How To Preserve a Glut of Runner Beans From Your Polytunnel

Welcome to Top of the Crops - today, you will learn how to preserve runner beans in a polytunnel. For more gardening insights, be sure to check out our blog Polytunnel Gardening too!

Preserving Runner Beans

Preserving runner beans is a priority for home growers, who do not want to waste any of the food that they grow. 

Runner beans can be a fantastic polytunnel crop. Not only will they grow upwards, allowing you to really make the most of the space, they will also provide a bountiful harvest. In fact, sometimes runner beans can produce such a bountiful harvest that it can be difficult to know what to do with all the food you have grown. 

Fortunately, while fresh green runner beans will not keep for long in your fridge, there are a number of ways to preserve your beans to make sure that you can still make use of them at a later date. 

The most common way to preserve runner beans is to freeze them. But you might also consider older preservation techniques such as 

  • salting, 

  • pickling and canning, 

  • and drying shelled beans. 

How to Freeze Runner Beans

If you have space in the freezer than freezing runner beans is one of the easiest methods of preservation. 

Here is a guide to undertaking this very simple process, step by step:

  • Step one: Pick your runner beans. Runner beans are usually harvested when they are around 15 to 20cm long. 
  • Step two: Rinse the beans in cold water to make sure they are clean. 

  • Step three: Slice the runner beans into pieces of the desired size, discarding tough stalks and ends and any stringy edge pieces. 

  • Step four: Blanch your beans (see below).

  • Step five: Spread out the blanched beans on a baking tray in the coldest part of your freezer to ensure they do not all freeze together. 

  • Step six: As soon as they are frozen, place the frozen beans into storage containers of portion size, or sufficient for one meal for your household.

  • Step seven: Place these containers back in the freezer for use as and when required.

How to Blanch Runner Beans

If you are not familiar with the term, to blanch vegetables is simply to boil them for a brief period of time before they are frozen.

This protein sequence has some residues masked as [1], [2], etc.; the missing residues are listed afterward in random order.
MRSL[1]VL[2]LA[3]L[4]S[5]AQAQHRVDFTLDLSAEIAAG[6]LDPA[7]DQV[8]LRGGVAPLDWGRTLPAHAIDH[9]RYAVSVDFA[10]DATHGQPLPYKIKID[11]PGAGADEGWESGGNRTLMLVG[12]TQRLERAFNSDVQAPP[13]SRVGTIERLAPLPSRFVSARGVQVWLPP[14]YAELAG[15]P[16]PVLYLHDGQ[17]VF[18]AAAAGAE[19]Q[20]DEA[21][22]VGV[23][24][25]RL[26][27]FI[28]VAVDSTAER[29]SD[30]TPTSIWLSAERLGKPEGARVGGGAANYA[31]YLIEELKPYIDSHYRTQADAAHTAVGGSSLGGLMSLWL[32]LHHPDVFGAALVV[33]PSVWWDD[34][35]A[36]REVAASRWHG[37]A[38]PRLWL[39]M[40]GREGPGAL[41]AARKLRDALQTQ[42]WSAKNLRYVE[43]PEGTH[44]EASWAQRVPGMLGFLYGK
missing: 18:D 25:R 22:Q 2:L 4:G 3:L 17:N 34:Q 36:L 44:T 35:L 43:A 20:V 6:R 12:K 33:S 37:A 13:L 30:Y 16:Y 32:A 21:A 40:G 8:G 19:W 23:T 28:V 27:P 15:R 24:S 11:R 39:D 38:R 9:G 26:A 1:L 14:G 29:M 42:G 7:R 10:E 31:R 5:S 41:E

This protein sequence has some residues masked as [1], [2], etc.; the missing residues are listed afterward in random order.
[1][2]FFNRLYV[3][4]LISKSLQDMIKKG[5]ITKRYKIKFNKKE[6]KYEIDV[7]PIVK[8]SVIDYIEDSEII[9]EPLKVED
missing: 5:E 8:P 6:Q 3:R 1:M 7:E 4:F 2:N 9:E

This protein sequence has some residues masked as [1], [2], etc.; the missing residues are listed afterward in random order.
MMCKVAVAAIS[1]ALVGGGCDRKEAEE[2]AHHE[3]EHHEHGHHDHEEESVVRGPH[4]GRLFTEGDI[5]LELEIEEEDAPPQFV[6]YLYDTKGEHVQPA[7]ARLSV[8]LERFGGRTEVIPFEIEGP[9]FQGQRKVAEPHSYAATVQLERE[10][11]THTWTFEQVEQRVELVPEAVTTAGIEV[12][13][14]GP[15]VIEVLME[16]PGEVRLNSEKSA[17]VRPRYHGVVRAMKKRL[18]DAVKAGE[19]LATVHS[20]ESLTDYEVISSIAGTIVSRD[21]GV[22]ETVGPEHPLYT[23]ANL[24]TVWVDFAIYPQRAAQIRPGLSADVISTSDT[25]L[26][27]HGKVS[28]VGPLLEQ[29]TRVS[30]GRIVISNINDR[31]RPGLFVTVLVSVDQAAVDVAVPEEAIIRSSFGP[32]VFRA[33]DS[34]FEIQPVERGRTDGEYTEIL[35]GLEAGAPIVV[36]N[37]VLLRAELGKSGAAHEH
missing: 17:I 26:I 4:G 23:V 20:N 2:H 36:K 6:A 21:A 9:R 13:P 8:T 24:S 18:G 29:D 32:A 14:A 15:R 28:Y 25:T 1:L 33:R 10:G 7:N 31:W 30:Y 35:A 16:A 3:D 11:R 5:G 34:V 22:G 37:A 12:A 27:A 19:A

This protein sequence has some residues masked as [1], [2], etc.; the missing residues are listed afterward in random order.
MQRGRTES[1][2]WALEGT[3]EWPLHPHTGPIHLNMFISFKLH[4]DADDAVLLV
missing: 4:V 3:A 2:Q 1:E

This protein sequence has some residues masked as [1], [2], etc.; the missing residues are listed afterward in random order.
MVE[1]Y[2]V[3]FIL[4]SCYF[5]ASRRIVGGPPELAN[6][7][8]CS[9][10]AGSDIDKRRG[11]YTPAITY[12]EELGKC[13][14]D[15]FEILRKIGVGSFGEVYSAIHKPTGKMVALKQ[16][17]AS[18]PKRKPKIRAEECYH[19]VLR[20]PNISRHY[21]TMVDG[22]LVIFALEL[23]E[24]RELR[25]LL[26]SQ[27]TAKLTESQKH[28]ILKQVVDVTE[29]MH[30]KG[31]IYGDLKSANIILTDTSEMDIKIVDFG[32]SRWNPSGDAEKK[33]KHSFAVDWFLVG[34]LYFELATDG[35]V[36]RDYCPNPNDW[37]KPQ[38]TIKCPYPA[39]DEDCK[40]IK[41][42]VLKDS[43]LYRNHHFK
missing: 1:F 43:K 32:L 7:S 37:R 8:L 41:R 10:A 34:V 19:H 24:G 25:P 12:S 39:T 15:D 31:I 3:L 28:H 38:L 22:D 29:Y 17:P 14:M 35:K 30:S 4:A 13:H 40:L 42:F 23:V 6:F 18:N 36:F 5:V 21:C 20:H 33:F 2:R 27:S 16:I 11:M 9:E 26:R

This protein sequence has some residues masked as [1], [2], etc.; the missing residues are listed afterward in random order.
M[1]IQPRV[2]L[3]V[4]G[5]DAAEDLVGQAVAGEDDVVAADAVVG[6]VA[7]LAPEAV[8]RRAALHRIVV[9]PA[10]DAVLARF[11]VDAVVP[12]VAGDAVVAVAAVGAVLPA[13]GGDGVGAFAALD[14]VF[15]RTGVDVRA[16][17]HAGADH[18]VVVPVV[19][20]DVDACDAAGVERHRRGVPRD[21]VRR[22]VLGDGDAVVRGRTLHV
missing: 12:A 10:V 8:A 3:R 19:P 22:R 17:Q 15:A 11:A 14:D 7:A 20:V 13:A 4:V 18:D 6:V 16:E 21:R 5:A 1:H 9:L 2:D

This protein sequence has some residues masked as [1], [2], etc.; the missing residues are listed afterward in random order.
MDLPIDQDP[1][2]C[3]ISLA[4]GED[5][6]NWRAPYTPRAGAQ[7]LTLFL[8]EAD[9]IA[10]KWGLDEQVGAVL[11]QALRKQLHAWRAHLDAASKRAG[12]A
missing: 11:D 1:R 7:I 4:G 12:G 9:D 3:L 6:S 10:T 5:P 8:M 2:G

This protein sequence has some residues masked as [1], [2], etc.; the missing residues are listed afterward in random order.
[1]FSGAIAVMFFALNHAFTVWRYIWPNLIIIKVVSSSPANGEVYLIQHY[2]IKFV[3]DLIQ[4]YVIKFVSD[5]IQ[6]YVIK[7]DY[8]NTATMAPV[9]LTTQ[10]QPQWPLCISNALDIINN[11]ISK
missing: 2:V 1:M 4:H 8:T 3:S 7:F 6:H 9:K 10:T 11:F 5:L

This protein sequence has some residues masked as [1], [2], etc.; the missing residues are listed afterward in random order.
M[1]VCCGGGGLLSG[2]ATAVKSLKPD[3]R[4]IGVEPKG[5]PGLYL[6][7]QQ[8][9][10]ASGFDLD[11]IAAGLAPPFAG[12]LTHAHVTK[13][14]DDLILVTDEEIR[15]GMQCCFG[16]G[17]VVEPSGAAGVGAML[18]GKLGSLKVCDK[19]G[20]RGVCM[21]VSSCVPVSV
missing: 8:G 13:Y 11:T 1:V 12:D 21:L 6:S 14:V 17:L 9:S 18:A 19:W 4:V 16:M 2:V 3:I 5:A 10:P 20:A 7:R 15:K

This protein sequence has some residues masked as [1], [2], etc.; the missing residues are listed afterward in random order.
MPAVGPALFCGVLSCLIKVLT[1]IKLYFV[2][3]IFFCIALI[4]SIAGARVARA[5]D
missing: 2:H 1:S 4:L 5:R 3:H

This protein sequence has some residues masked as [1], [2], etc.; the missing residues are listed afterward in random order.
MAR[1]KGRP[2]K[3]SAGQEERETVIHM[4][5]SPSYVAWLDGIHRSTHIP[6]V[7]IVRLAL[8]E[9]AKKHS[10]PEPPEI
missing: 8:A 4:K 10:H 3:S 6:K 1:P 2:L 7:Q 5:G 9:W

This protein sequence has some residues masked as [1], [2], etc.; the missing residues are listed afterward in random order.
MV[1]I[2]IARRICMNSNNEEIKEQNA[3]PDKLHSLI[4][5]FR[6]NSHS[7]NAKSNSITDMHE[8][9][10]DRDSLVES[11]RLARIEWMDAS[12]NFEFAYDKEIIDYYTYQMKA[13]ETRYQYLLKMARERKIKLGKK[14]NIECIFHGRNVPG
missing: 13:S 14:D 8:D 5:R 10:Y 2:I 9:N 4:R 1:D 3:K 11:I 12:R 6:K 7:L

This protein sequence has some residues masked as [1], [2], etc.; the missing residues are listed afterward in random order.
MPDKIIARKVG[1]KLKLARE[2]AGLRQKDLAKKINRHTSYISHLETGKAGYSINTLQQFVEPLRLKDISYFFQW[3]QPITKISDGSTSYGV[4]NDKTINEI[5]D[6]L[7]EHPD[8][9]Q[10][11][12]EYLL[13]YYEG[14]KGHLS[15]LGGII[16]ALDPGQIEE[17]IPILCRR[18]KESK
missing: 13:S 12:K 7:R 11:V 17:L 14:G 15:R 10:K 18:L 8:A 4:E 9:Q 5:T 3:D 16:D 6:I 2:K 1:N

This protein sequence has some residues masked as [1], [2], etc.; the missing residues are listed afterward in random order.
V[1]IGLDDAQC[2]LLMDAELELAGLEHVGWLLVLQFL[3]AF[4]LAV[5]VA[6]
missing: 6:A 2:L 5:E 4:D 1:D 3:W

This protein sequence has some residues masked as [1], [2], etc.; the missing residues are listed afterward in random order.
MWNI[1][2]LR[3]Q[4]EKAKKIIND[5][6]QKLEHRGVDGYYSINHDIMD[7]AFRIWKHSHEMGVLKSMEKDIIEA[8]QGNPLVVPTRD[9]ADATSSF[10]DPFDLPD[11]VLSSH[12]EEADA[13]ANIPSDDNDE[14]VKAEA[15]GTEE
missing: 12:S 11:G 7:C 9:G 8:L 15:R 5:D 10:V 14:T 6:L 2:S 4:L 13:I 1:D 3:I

Typically, runner beans are blanched for 2-3 minutes, depending on their size. Smaller pieces will not need quite as long as larger slices. 

  • Prepare a pan of water and heat this to a rolling boil. 

  • Add your runner bean pieces. 

  • While the beans are boiling, prepare a bowl filled with very cold or ice-filled water. 

  • Once the 2-3 minutes has elapsed transfer the beans to the bowl of icy water. 

  • Let them cool before freezing. 

How to Freeze Runner Beans Without Blanching

Though blanching can be beneficial, it is certainly perfectly possible to freeze runner beans straight from the garden after washing and prepping them, without the blanching process. 

Freezing Runner Beans Without Blanching Step By Step

If you decide to forgo the blanching process then you can simply follow steps one to three and steps five to seven as above. 

Note that blanching is not absolutely necessary if the precise taste and texture of the defrosted beans is not of paramount importance – frequently people say that they cannot tell much difference at all. 

If you only plan to freeze your beans for a short period of time then the difference tends to be less pronounced and so you may not really need to blanch your beans at all. 

Can Other Beans Be Frozen Without Blanching?

If you are growing other green beans such as French beans in your garden then these can also be frozen with or without blanching. 

There can, again, be a slight difference to the flavour and texture of beans that have not been blanched but in many instances the beans will still taste good and you will not be able to detect a huge amount of difference as long as you are not freezing your beans for too long. 

How are Runner Beans Affected by Freezing?

Freezing is a good way to preserve runner beans and other green beans. But freezing them can only keep them at top quality for a certain period of time. Though freezing will keep beans fresh for a certain length of time, the quality will begin to degrade after a certain amount of time has elapsed. 

Usually, it is best to make use of the runner beans that you have frozen within 3-6 months if you want to enjoy them at their best. They will typically still be edible after this time but will not have quite as good a taste or texture. 

How to Use Frozen Runner Beans

Runner beans usually do not need to be defrosted before they are used, and they can be used from frozen in a wide range of recipes. You can simply place them in boiling water and boil them briefly, or add them into a pan with other meal ingredients and they should be tender, tasty and cooked perfectly within 3-5 minutes. 

You can also defrost them if you wish before using them, simply by running them under cold water for a few minutes. But this is not really necessary in most cases and if you decide to take this route remember that defrosted beans need to be used immediately for health safety reasons. 

What to Cook with Runner Beans